An expletive is any word that fills out (ex-ple-) an utterance without contributing anything significant to its meaning. As well as the superfluous rhetorical phrases mentioned in the previous write-up, this includes hesitation noises such as um, er, filler words and expressions like well, like, I mean, sort of, and grammatically necessary but empty words like it, there.

It's not the word as such but the context of use. In It's raining, the it doesn't refer to anything that's raining, and in There's no point complaining the there doesn't point to a place where the point of complaining is. So these are both expletive uses, in the grammatical sense. Contrast with It's a reindeer and There's the money, where the words have their full sense and are not expletive.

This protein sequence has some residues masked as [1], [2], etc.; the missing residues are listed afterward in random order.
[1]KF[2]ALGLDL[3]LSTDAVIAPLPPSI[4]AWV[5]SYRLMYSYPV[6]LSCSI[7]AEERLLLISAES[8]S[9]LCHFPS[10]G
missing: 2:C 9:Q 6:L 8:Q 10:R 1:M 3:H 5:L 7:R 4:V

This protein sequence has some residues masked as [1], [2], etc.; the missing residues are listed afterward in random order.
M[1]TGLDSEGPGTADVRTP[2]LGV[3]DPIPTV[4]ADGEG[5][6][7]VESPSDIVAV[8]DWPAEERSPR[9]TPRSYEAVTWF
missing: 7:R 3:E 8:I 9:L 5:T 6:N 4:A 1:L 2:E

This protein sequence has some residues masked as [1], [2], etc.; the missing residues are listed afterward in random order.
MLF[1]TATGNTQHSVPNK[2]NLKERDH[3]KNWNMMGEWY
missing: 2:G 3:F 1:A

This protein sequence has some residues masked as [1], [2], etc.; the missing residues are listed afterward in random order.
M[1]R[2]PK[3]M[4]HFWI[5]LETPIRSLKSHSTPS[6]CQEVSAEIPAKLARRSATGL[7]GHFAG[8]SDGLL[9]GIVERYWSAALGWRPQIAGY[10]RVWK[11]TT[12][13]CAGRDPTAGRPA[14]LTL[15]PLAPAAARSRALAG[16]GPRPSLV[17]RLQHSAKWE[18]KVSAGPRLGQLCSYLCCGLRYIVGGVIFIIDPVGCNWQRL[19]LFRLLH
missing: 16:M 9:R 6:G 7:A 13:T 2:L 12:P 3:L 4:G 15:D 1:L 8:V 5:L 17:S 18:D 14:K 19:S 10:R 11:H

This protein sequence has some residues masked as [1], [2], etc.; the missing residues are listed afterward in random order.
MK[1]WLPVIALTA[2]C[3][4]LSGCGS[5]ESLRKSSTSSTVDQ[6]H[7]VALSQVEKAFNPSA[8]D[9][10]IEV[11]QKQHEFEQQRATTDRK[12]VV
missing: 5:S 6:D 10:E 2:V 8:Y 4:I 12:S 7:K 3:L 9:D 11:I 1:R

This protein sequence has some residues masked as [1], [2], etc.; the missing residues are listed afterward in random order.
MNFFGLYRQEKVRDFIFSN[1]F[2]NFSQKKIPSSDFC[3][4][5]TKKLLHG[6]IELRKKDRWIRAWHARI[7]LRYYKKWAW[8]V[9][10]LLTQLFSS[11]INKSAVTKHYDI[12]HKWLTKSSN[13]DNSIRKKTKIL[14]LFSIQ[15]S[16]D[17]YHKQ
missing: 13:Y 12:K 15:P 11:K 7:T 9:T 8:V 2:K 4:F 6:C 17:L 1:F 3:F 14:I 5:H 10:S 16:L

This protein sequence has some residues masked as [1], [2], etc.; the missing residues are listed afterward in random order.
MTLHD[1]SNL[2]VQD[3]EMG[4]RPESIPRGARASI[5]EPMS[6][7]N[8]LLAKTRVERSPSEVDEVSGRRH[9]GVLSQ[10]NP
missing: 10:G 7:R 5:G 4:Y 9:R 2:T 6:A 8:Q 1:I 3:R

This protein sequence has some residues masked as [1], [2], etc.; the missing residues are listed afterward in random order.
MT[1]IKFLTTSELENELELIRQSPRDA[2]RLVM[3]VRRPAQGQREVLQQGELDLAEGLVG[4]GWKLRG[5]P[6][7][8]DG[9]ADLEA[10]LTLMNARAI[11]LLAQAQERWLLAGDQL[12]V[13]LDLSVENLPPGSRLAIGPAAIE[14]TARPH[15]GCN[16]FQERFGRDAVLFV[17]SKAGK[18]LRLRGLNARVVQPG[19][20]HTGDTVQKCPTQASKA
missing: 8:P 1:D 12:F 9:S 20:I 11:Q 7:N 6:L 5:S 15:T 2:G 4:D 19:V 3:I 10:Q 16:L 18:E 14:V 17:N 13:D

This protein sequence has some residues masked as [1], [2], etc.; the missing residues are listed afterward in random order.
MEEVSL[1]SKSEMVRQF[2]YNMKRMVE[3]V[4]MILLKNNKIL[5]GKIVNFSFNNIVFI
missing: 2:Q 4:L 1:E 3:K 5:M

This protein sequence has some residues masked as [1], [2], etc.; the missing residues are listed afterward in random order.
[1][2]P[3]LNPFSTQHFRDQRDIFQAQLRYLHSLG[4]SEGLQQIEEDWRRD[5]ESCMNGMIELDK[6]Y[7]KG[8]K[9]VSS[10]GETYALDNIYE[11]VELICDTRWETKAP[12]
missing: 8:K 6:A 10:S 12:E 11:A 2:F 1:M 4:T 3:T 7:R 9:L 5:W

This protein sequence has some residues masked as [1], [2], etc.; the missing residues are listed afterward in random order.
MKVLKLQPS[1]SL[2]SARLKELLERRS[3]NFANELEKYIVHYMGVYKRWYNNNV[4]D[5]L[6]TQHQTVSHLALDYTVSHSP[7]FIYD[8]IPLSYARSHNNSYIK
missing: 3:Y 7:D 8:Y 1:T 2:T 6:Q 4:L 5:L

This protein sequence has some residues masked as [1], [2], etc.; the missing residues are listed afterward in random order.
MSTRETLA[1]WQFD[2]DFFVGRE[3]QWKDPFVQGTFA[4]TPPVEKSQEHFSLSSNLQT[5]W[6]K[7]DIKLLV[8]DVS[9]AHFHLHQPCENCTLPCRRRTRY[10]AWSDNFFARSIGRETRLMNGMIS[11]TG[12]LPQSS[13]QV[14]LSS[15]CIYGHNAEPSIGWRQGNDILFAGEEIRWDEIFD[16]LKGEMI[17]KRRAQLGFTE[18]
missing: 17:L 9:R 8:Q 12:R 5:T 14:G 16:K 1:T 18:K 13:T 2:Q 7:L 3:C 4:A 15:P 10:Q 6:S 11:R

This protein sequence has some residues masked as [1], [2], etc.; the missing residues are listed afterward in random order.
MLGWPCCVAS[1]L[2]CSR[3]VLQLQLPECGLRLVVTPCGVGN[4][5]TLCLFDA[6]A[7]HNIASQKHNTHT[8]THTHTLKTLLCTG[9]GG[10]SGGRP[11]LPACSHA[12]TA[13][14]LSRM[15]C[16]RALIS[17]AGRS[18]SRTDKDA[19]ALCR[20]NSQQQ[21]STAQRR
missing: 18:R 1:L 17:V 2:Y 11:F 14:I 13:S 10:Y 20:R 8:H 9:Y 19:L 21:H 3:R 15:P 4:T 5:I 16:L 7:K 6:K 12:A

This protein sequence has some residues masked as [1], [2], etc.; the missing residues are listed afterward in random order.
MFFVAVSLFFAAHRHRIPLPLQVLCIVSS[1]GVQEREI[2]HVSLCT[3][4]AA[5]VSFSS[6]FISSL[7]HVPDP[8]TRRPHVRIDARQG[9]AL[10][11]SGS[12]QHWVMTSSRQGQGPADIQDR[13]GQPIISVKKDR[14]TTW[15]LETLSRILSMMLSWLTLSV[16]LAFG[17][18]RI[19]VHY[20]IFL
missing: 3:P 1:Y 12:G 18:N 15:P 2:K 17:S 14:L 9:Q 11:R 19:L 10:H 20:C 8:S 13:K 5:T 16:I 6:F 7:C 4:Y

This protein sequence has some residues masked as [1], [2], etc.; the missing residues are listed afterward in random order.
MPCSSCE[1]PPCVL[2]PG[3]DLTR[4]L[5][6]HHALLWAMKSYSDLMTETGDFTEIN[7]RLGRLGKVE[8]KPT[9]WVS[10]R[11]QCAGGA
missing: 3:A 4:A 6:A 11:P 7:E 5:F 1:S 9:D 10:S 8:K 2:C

In You write well and I like monkeys and I mean what I say the words have full, non-expletive value, as opposed to expletive Well I suppose I could.

Swear words are often used expletively, as in "So 'e fuckin' walks into the room, right". But it's not expletive (in the sense current in linguistics) in "I'm fucking your daughter". The idea that an expletive is something like a swear word comes from the Nixon tapes, where the transcript continually included the phrase "Expletive Deleted".